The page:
Kosovo - We were suckered. A year after the Nato bombing began in former Yugoslavia, two new books attempt to explain exactly what happened and why the west was wrong. By John Simpson
Michael Ignatieff Chatto & Windus, 249pp, £12.99
A year after the first bombs struck Belgrade, there are, I suspect, fewer and fewer people in the west who would agree with George Robertson (then defence secretary) that the world is a better place as a result of Nato's intervention. At the time, with the compelling television pictures of tens of thousands of ethnic Albanians being forced out of Kosovo, there seemed to be some substance to the notion that we were engaged in something new - a war fought to impose decent values on a leadership and a nation that seemed to have no awareness of them. Yet now it is the Kosovo Liberation Army that receives warnings from Nato, and it is the last remnants of the Serb population of Kosovo that need protection.
I think we were suckered. I think the KLA succeeded in doing what the Bosnian government tried and failed to do between 1992 and 1994: recruit Nato to fight the Serbs because it was too weak to fight them itself. Kosovo was the war of Christiane Amanpour's flak jacket. President Bill Clinton dared not risk the accusation from television commentators that he was appeasing the Hitler de nos jours, while the other Nato countries, Britain most of all, dared not risk the accusation that they were letting the Americans down. They didn't think it would matter much; Madeleine Albright promised that it would all be over in a matter of days. So it was: 78 days.
For those of us who slept with the enemy during that period, the reductionist accusation - you have doubts about the bombing, so you must be pro-Serb - is the kind of thing we should have expected. For what it's worth, after reporting from Belgrade for the entire duration of the campaign, I was eventually thrown out for speaking "disrespectfully" on BBC radio about Slobodan Milosevic, and I don't think many of the western journalists in Belgrade can seriously be accused of pro-Serb leanings. But it's true that watching the day-by-day effects of the bombing on ordinary people was neither pleasant nor easy.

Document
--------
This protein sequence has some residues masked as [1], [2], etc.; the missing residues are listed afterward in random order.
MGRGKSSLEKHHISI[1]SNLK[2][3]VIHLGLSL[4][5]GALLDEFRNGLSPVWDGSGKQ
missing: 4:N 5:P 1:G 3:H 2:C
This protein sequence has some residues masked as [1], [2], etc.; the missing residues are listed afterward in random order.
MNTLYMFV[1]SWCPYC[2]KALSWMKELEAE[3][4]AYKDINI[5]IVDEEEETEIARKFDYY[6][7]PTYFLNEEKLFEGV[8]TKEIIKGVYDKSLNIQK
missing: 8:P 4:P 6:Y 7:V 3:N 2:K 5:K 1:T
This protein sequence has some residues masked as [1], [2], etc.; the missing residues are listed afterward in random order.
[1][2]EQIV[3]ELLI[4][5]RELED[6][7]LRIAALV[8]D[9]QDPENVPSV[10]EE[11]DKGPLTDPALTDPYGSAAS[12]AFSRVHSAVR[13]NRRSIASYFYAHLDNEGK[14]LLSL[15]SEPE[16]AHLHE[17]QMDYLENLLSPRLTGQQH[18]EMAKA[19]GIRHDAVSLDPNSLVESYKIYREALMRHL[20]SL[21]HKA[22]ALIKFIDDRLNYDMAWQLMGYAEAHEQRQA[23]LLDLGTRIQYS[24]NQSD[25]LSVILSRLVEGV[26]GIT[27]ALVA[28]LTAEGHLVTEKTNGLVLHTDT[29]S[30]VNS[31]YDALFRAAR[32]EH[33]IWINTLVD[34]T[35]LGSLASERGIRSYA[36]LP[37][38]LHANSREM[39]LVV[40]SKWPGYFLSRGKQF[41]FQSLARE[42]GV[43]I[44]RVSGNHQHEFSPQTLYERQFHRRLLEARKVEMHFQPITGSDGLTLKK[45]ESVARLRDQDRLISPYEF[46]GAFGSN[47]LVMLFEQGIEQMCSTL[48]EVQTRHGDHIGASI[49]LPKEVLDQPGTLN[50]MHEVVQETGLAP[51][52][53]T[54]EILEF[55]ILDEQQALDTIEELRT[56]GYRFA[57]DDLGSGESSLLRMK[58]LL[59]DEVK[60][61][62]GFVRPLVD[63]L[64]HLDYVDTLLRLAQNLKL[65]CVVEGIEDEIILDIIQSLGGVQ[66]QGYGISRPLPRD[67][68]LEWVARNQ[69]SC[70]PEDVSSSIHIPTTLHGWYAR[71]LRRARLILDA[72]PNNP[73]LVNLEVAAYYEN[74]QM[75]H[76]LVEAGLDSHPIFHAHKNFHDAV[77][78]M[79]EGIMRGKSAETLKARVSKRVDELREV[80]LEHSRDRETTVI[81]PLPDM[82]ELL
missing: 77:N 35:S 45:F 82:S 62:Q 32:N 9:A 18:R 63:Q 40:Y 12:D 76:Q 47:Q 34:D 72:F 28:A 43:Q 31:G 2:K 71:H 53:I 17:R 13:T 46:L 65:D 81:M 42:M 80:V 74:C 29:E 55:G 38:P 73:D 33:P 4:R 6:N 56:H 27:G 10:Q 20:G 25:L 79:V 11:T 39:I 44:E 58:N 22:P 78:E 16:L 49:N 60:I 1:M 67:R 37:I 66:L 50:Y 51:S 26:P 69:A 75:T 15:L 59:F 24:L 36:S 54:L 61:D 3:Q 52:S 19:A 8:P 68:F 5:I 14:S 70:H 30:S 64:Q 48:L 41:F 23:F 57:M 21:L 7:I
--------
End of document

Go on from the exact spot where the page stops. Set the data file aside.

From the viewpoint of Brussels, the campaign seemed to have been conducted with unprecedented precision. From the viewpoint of Belgrade, the destruction that Nato wreaked in Serbia and Kosovo (not to mention occasional parts of Albania, Montenegro, Macedonia and even Bulgaria) seemed careless, stupid and inefficient; and tactics such as the bombing of Belgrade Television and the use of weapons such as the cluster bombs that went astray in Nis and elsewhere, with appalling results, were not simply wrong in themselves, they were own-goals that were every bit as bad as the bombing of the Chinese embassy. Such unforced errors, which characterised the entire campaign, scarcely fit the notion of a crusade for moral values.